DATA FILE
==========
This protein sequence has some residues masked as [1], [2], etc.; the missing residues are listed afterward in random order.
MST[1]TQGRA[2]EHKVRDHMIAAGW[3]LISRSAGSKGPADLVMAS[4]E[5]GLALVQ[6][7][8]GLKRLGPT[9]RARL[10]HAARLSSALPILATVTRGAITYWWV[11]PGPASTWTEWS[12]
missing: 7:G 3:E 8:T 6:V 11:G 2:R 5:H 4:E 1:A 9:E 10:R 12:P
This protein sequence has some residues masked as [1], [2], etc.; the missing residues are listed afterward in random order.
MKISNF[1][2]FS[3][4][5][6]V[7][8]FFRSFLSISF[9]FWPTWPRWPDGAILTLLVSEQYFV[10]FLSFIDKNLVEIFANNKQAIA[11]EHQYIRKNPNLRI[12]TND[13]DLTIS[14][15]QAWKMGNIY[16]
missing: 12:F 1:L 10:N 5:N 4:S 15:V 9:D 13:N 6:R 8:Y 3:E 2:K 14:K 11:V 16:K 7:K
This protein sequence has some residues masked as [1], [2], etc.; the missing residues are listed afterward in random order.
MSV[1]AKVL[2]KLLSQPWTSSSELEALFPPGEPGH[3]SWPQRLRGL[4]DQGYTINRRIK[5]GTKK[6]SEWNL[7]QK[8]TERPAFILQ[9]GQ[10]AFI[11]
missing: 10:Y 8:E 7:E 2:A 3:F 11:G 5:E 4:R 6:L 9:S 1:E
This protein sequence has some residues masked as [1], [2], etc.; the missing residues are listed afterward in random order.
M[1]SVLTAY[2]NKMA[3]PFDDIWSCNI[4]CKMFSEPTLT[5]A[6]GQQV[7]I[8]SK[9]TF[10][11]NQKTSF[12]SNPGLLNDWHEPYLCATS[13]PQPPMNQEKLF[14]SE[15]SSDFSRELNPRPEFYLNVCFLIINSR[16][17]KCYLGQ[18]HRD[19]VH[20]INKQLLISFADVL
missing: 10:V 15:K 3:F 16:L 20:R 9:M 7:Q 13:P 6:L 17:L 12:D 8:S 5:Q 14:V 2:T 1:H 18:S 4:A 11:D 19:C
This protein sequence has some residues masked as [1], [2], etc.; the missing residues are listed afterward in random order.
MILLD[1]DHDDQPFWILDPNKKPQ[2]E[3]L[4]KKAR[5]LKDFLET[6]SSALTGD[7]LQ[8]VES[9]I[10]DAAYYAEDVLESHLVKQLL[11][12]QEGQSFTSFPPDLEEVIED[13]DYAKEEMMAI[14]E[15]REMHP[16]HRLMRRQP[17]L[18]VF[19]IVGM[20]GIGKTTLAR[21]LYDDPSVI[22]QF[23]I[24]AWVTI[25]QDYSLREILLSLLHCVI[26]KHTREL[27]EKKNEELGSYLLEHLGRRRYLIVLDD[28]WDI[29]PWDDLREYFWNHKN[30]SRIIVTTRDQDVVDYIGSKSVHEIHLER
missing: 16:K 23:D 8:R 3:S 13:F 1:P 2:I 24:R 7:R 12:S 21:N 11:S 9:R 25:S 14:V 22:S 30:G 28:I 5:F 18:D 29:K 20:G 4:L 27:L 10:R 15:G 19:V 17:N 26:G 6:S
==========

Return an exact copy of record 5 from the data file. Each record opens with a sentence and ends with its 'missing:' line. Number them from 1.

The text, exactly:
This protein sequence has some residues masked as [1], [2], etc.; the missing residues are listed afterward in random order.
MILLD[1]DHDDQPFWILDPNKKPQ[2]E[3]L[4]KKAR[5]LKDFLET[6]SSALTGD[7]LQ[8]VES[9]I[10]DAAYYAEDVLESHLVKQLL[11][12]QEGQSFTSFPPDLEEVIED[13]DYAKEEMMAI[14]E[15]REMHP[16]HRLMRRQP[17]L[18]VF[19]IVGM[20]GIGKTTLAR[21]LYDDPSVI[22]QF[23]I[24]AWVTI[25]QDYSLREILLSLLHCVI[26]KHTREL[27]EKKNEELGSYLLEHLGRRRYLIVLDD[28]WDI[29]PWDDLREYFWNHKN[30]SRIIVTTRDQDVVDYIGSKSVHEIHLER
missing: 16:K 23:D 8:R 3:S 13:F 1:P 2:I 24:R 7:R 12:S 21:N 11:S 9:R 25:S 14:V 22:S 30:G 28:I 5:F 18:D 29:K 20:G 4:L 27:L 10:R 15:G 19:V 17:N 26:G 6:S